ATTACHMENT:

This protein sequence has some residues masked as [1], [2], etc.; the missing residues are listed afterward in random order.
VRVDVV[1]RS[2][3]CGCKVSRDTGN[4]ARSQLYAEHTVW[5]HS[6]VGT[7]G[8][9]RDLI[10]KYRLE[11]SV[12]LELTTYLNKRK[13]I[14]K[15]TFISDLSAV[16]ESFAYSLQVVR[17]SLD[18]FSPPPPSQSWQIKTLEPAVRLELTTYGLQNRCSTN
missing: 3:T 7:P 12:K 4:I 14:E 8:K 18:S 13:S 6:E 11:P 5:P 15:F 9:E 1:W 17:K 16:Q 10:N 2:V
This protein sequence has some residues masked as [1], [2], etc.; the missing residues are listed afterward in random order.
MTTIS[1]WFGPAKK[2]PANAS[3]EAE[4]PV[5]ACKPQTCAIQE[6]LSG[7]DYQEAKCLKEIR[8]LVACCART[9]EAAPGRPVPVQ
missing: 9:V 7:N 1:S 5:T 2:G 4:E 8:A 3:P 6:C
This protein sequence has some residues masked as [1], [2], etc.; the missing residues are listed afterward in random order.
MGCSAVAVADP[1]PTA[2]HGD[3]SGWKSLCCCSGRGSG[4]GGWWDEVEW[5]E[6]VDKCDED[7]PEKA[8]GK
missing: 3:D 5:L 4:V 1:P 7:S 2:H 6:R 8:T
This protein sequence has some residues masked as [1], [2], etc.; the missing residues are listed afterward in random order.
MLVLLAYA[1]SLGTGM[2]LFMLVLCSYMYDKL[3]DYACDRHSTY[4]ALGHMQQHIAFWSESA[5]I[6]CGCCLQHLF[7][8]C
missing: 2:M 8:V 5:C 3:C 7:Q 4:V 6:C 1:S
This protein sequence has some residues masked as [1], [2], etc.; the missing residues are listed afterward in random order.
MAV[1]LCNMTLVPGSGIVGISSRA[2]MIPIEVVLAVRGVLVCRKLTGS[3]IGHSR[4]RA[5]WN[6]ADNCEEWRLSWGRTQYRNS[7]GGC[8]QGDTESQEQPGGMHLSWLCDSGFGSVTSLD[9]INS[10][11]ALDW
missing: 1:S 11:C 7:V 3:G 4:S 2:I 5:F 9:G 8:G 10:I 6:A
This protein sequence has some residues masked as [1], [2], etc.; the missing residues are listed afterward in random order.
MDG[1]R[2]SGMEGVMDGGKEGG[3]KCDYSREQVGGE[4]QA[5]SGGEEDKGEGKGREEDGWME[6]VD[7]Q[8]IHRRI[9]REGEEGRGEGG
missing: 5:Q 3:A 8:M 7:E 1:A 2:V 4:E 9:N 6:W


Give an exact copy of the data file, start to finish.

This protein sequence has some residues masked as [1], [2], etc.; the missing residues are listed afterward in random order.
VRVDVV[1]RS[2][3]CGCKVSRDTGN[4]ARSQLYAEHTVW[5]HS[6]VGT[7]G[8][9]RDLI[10]KYRLE[11]SV[12]LELTTYLNKRK[13]I[14]K[15]TFISDLSAV[16]ESFAYSLQVVR[17]SLD[18]FSPPPPSQSWQIKTLEPAVRLELTTYGLQNRCSTN
missing: 3:T 7:P 12:K 4:I 14:E 8:K 18:S 13:S 6:E 11:P 5:P 15:F 9:E 1:W 17:K 16:Q 10:N 2:V
This protein sequence has some residues masked as [1], [2], etc.; the missing residues are listed afterward in random order.
MTTIS[1]WFGPAKK[2]PANAS[3]EAE[4]PV[5]ACKPQTCAIQE[6]LSG[7]DYQEAKCLKEIR[8]LVACCART[9]EAAPGRPVPVQ
missing: 9:V 7:N 1:S 5:T 2:G 4:E 8:A 3:P 6:C
This protein sequence has some residues masked as [1], [2], etc.; the missing residues are listed afterward in random order.
MGCSAVAVADP[1]PTA[2]HGD[3]SGWKSLCCCSGRGSG[4]GGWWDEVEW[5]E[6]VDKCDED[7]PEKA[8]GK
missing: 3:D 5:L 4:V 1:P 7:S 2:H 6:R 8:T
This protein sequence has some residues masked as [1], [2], etc.; the missing residues are listed afterward in random order.
MLVLLAYA[1]SLGTGM[2]LFMLVLCSYMYDKL[3]DYACDRHSTY[4]ALGHMQQHIAFWSESA[5]I[6]CGCCLQHLF[7][8]C
missing: 2:M 8:V 5:C 3:C 7:Q 4:V 6:C 1:S
This protein sequence has some residues masked as [1], [2], etc.; the missing residues are listed afterward in random order.
MAV[1]LCNMTLVPGSGIVGISSRA[2]MIPIEVVLAVRGVLVCRKLTGS[3]IGHSR[4]RA[5]WN[6]ADNCEEWRLSWGRTQYRNS[7]GGC[8]QGDTESQEQPGGMHLSWLCDSGFGSVTSLD[9]INS[10][11]ALDW
missing: 1:S 11:C 7:V 3:G 4:S 2:I 5:F 9:G 8:G 10:I 6:A
This protein sequence has some residues masked as [1], [2], etc.; the missing residues are listed afterward in random order.
MDG[1]R[2]SGMEGVMDGGKEGG[3]KCDYSREQVGGE[4]QA[5]SGGEEDKGEGKGREEDGWME[6]VD[7]Q[8]IHRRI[9]REGEEGRGEGG
missing: 5:Q 3:A 8:M 7:E 1:A 2:V 4:E 9:N 6:W